History of Otero Mesa
The lands of the Greater Otero Mesa Area have born witness to the presence of Native Americans, the Spanish in the Colonial era, Mexicans, and the sovereignty of the United States. Both prudence and due diligence should be exercised to insure that our cultural heritage is not jeopardized in a precipitous rush to exploit this fragile landscape.
Prehistory & Native Americans
In prehistoric times, salt was a necessary food additive for human survival. It was used widely as a food preservative and therefore a valuable commodity for trade. The salt deposits in the eastern Tularosa Basin provided a significant resource upon which the populations living in the high plains desert region depended.
Human habitation in the Hueco Mountains extends back 10,000 years. with various Native American cultures being identified as having occupied the land since these first inhabitants. Radiocarbon dating indicates that ceramics were introduced into the salt deposit regions of the eastern Tularosa Basin between 700-1000 A.D. These ceramic vessels were fragile and it has been suggested that they were used to transport and store salt from the salt beds too more densely occupied sites.
Unfortunately, many of these remains were collected in the 1920′s from these sites. Grooved and ungrooved stone axes, mauls, projectile points, metates and manos can be seen in private collections in the area. But information as to when, where and under what circumstances they were removed from their sites is lacking.
The Hueco Tanks State Park contains numerous petroglyphs and pictoglyphs and is a sacred site to several Native American tribes. Petroglyphs and pictoglyphs are also found in the caves and stone outcrops in the Guadalupe and Cornudas Mountains. The Guadalupe Mountains are a sacred site to the Apache Indians where the Apache deity White Painted Woman, a central figure in the female coming-of-age ceremony, rests.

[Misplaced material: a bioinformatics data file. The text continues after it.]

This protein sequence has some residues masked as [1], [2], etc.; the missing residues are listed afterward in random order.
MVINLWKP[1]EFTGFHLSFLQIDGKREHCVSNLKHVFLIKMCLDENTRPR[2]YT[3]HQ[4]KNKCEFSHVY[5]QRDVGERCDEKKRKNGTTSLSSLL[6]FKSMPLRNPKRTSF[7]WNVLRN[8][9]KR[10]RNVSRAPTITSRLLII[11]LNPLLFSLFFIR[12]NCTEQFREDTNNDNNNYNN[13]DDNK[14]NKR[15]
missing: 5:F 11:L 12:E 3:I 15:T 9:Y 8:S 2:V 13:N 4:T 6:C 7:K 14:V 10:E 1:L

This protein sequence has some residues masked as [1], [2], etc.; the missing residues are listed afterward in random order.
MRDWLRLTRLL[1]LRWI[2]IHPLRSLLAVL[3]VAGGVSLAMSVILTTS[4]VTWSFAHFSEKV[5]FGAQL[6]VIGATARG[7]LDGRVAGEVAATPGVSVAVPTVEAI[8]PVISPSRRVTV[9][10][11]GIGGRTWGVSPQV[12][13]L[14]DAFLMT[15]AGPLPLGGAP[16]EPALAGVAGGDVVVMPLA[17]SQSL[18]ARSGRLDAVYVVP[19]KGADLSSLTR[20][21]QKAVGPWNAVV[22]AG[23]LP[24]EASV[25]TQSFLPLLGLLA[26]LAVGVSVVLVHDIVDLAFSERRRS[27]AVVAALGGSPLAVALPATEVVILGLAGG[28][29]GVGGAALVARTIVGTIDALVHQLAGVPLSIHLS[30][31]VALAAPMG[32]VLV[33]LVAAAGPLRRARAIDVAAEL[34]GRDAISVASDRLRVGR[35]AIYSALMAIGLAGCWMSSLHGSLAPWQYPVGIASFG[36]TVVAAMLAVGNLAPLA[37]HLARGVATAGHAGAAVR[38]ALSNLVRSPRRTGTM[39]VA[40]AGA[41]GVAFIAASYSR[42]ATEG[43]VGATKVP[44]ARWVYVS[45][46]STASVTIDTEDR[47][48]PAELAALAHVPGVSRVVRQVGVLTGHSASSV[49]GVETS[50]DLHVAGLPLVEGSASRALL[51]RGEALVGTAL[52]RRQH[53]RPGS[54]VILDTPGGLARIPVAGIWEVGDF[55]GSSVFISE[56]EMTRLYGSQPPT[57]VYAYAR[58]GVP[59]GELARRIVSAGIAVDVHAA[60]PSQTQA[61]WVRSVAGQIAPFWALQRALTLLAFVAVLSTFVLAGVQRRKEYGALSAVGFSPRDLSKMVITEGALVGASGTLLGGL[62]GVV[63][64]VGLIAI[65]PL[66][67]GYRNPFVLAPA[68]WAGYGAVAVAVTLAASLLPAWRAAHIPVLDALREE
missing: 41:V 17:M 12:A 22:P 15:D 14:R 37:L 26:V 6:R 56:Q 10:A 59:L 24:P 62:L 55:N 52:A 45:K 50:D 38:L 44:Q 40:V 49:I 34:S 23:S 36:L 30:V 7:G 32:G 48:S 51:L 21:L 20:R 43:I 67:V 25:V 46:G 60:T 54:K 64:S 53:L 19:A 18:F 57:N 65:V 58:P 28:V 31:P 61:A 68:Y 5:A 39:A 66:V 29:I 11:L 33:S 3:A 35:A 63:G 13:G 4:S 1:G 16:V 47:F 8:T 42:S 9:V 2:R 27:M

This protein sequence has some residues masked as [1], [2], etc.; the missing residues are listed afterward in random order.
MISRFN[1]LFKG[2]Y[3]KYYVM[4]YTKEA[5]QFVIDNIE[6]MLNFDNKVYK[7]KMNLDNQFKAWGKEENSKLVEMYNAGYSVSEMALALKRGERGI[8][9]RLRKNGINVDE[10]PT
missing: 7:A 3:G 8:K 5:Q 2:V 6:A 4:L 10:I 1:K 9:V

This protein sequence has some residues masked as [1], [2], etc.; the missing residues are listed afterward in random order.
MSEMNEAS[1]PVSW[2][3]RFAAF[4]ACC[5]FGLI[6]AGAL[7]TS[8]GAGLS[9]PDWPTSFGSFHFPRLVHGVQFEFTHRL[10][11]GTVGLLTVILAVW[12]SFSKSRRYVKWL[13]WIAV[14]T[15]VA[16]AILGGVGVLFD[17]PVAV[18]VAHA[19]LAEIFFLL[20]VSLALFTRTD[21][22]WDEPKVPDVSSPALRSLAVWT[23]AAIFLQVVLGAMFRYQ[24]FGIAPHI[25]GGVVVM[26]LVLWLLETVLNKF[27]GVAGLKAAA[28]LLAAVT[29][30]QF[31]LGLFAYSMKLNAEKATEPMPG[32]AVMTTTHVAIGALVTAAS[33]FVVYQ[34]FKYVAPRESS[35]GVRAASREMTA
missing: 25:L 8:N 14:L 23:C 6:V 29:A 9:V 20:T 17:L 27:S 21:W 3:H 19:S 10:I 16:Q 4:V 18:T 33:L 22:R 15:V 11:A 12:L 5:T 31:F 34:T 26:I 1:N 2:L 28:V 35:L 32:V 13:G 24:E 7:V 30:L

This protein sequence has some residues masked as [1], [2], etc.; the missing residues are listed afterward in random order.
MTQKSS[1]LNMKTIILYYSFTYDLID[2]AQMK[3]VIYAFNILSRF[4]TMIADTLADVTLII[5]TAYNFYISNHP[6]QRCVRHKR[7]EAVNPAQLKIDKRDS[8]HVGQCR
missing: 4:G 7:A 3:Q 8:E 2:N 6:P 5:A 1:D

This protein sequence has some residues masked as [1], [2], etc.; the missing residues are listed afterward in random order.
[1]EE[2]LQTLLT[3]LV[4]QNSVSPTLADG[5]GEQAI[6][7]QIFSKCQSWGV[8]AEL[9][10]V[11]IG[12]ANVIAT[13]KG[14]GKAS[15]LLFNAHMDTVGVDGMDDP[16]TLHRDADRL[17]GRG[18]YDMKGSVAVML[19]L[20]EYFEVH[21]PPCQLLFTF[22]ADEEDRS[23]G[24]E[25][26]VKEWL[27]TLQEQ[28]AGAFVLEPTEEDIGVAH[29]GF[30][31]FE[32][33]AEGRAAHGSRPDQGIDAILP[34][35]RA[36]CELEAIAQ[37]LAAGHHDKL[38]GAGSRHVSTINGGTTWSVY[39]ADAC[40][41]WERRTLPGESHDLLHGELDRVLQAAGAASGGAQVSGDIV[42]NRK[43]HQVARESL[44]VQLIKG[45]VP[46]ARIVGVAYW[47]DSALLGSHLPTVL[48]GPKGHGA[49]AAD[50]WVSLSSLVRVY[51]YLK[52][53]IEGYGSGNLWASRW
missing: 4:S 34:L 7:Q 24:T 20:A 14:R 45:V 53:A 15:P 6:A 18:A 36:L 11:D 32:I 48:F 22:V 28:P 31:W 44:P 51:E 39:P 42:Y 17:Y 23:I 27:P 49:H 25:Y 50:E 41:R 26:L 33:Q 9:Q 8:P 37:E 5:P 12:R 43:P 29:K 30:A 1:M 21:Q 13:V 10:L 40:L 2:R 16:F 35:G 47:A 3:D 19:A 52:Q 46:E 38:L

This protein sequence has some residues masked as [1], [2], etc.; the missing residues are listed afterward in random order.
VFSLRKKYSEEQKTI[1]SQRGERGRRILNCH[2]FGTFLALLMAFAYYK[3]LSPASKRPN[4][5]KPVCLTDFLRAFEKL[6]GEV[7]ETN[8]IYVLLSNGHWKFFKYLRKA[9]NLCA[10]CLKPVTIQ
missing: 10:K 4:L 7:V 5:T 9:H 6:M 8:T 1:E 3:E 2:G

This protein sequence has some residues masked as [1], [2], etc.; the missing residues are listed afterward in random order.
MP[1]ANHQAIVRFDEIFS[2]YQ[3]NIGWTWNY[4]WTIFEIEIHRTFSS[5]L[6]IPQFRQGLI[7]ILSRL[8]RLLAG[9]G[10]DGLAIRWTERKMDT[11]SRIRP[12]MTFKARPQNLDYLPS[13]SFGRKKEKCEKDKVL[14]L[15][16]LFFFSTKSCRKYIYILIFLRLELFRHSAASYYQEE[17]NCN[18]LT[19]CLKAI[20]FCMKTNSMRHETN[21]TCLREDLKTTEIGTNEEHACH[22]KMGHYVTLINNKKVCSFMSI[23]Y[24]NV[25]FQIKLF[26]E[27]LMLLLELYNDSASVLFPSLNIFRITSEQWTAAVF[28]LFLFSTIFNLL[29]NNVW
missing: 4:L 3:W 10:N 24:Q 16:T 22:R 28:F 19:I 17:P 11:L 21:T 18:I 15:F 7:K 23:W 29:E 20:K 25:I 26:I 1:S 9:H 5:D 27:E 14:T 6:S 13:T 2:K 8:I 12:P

The need for salt also led the Spaniards to these salt deposits during the Hispanic Colonial Period. In addition to preserving food, the Spanish used salt to refine silver ore.
In 1692, Don Diego de Vargas, the newly appointed Governor of New Mexico, ventured east–seeking salt for the people of old El Paso (known as Juarez today). He and his force traveled from the Hueco Mountains to the Cornudas Mountains, Crow Spring (Ojo de Cuervo) and on to the “South Point” of the Guadalupe Mountains.
His is the first written account documenting the presence of salt deposits, a description of the Guadalupe Mountains, and critically, the finding of water at Alamo, Crow, and Guadalupe Springs.
The route De Vargas took became the preferred route from El Paso to the salt deposits and the Guadalupe Mountains because of this discovery of water. The presence of Apaches in the region was a significant barrier to the full use of the route and the land it accessed until the later part of the 19th century.
Westward Expansion of the United States
With the end of the Mexican War in 1848, the lands north of the Rio Grande were ceded to the United States by Mexico. United States Military maps of the era show that the De Vargas trail continued to be used as an access to the Guadalupe Mountains and points east. In 1858, the 1st Butterfield stage heading west encountered the 1st Butterfield stage heading east at the foot of the Guadalupe Mountains along the De Vargas trail. This famous stage route that ushered in the California gold rush and brought farmers, miners and ranchers west utilized the very route that De Vargas had opened from the Hueco Mountains to the Guadalupe Mountains.